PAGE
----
According To Scientists, There’s Two Kinds Of Love Addiction

“Love addiction” isn’t listed in the DSM-5 it is indeed a very real addiction for those who have to live through it. Anyone who has suffered the pain of a “crush” or the agony of a breakup knows the symptoms. Many of the symptoms mirror those of someone with an addiction to drugs or alcohol.

  • Euphoric highs
  • Panic
  • Paranoia (typically jealousy run riot)
  • Cravings for love, attention, sex, communication
  • Dependence in the form of codependence
  • Symptoms of withdrawal like not being able to eat, sleep, think, having hyper emotions, experiencing anxiety and/or depression, getting physically ill
  • Relapse by experiencing the same turmoil over and over again, either with the same person or someone new

At the Oxford University Centre For Neuroethics, researchers believe they have found two distinct types of love addiction after intensely reviewing over 60 studies on love addiction which spanned the course of 6 decades.

Love Addiction #1 “Narrow”

According to New Scientist, the first kind of love addiction is about creating signals of reward in the brain. The reward system and all of its components, like dopamine the neurotransmitter of pleasure, is a critical part of chemical addiction. “People who feel desperately alone when not in a relationship and try to replace an ex-partner straight away, could have what the team has called a ‘narrow’ form of love addiction.” Such individuals experience cravings, lack of boundaries in managing balanced time with a partner, and obsessive behavior. Behaviors like these result from “impaired control and social impairment”, the article explains, which is due to the way the brain is overcome by the pleasurable reward of “love” and what an individual’s perceives to be love. When such behaviors lead to self-harm, stalking, or even psychotic behavior, it is not longer anything close to love.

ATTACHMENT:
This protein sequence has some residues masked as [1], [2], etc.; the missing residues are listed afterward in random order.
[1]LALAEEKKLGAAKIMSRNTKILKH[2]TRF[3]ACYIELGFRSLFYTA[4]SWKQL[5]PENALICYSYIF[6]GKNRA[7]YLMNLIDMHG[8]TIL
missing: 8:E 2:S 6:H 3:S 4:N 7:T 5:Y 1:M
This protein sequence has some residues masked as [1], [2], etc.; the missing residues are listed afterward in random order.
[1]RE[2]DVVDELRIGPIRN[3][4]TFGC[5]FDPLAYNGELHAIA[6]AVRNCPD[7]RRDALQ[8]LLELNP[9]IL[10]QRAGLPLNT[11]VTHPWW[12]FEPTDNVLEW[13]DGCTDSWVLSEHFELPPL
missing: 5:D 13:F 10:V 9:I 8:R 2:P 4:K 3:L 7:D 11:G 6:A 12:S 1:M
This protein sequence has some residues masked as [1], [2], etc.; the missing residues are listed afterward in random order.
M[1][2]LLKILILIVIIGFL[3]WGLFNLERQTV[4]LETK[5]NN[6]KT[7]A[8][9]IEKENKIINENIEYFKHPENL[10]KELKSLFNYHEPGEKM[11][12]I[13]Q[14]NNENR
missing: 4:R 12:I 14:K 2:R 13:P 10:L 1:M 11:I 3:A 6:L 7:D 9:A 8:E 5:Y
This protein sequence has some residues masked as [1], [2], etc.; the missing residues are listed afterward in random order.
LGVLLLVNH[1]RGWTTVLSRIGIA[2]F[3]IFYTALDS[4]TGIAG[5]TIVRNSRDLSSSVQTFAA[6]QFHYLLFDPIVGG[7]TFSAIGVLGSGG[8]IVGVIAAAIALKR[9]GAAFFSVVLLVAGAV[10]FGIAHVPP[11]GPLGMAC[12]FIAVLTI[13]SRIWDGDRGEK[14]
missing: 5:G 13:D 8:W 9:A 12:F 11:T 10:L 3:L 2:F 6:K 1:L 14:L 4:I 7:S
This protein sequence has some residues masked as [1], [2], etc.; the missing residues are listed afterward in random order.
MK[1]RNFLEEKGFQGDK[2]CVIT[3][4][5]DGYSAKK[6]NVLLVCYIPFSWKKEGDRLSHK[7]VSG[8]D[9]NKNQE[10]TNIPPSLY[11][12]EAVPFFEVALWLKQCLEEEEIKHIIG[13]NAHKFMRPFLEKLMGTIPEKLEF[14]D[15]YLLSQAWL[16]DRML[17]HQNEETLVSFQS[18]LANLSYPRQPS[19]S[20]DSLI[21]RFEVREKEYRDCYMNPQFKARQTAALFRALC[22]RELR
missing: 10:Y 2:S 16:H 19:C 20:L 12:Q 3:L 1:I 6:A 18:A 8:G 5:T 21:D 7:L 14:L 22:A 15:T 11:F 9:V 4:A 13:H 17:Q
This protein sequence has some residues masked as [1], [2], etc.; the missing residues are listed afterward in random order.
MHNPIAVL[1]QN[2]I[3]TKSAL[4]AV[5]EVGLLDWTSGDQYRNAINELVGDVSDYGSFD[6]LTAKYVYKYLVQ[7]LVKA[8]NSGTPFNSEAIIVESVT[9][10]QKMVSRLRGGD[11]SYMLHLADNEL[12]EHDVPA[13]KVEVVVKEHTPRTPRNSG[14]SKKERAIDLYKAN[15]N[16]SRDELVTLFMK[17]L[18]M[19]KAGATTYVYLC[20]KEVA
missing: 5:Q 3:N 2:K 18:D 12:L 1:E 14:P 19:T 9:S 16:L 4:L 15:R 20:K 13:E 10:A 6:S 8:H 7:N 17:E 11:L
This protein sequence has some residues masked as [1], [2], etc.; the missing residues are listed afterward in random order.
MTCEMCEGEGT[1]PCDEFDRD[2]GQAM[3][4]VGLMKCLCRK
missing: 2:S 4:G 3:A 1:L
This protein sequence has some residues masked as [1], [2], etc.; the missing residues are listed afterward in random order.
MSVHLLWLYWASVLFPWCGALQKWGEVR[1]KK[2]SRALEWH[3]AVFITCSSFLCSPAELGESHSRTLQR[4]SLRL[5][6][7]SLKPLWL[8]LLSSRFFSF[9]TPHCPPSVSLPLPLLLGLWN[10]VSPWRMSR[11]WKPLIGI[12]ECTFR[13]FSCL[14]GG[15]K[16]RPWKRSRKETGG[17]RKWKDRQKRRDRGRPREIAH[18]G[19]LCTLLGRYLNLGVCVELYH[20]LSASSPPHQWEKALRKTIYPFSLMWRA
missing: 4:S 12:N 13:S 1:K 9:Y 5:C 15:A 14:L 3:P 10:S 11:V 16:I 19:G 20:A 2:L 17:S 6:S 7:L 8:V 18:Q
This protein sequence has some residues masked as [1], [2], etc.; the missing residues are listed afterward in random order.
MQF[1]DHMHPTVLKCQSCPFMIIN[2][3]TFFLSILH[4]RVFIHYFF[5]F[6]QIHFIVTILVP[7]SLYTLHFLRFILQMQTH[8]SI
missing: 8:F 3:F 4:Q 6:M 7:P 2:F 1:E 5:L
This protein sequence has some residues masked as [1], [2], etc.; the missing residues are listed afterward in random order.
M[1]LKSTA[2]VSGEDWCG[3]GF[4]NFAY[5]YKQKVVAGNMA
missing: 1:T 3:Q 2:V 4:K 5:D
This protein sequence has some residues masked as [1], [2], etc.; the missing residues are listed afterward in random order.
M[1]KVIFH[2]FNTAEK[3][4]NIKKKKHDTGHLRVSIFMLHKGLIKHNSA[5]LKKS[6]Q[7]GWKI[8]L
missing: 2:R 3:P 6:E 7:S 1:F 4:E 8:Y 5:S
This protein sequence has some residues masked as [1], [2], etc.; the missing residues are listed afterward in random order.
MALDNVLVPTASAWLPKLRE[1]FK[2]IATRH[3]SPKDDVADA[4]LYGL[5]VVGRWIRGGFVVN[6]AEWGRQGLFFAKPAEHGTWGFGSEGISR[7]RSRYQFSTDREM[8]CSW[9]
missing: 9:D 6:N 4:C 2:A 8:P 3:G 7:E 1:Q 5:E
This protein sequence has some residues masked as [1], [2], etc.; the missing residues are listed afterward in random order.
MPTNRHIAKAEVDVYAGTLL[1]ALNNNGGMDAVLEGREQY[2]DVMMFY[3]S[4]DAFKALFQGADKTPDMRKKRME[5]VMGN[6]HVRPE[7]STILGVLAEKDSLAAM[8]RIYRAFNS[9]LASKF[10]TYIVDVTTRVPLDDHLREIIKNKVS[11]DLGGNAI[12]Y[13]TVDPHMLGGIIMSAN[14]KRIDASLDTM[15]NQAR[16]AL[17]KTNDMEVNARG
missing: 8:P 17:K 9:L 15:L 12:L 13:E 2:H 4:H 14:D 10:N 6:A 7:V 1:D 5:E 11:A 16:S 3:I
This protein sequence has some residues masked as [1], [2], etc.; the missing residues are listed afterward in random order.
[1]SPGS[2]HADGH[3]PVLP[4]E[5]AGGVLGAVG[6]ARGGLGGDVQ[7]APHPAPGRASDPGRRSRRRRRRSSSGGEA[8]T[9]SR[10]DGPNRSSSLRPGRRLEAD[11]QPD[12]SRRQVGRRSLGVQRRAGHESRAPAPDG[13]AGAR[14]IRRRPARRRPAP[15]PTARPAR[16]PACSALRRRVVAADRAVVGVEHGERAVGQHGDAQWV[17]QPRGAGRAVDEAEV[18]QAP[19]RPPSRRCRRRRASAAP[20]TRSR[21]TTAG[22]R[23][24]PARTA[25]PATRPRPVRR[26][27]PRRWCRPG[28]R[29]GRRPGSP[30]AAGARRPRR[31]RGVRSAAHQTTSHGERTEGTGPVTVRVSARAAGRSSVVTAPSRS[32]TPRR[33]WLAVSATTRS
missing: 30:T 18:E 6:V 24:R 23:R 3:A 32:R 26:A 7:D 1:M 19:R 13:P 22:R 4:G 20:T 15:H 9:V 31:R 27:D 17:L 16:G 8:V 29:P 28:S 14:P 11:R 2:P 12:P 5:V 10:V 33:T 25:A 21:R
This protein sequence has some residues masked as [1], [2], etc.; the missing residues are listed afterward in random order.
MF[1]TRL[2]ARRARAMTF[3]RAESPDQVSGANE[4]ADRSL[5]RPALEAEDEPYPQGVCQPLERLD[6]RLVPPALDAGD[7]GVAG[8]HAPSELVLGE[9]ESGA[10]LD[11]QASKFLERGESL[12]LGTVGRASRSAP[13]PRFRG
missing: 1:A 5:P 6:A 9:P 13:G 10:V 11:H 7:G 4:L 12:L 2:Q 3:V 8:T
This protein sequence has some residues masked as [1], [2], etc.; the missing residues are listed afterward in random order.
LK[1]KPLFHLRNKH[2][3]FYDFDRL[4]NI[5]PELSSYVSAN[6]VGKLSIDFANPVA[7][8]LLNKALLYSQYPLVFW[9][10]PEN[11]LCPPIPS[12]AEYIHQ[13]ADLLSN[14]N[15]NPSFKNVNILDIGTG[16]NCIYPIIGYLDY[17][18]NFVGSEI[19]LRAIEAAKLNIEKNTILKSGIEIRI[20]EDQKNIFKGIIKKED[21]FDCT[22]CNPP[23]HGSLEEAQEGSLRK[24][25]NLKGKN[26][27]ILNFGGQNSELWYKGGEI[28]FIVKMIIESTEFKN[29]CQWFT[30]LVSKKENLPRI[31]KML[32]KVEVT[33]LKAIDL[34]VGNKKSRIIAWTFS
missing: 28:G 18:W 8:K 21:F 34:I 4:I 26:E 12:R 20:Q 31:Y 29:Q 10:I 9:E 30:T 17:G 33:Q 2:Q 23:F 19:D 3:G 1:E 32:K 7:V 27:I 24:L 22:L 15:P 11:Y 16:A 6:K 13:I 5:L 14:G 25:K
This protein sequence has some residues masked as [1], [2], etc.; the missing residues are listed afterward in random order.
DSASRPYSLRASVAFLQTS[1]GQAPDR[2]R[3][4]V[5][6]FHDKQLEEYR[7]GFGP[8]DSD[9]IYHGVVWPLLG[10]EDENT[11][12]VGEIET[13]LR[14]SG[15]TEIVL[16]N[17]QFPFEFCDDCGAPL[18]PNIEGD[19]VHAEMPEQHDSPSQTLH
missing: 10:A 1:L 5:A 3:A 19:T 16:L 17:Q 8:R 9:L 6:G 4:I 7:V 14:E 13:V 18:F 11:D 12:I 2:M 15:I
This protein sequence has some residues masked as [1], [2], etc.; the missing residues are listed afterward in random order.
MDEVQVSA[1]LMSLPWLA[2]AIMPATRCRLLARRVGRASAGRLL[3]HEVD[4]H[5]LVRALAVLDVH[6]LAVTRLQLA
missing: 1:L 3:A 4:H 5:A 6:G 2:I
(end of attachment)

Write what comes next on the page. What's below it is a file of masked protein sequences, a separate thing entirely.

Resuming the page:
Love Addiction #2 “Broad”

While the narrow love addiction type emphasizes specific behaviors and reactions to love, the more broad depiction focuses on emotional experiences. Love is a rush. Falling in love feels bewildering and incredible. Falling out of love can be painful and disappointing. Intense euphoria followed by deep depression are addictive emotional behaviors. Feeling happy only when in contact with “love” yet depressed without it means that emotions are completely dependent upon being in a relationship or having some sort of connection to “love” in their life.


LEAD Recovery Center welcomes clients struggling with sex and love addiction in addition to other mental health disorders and chemical dependency. Our long term transitional programs help clients achieve autonomy in recovery. For more information, call us today at 1-800-380-0012.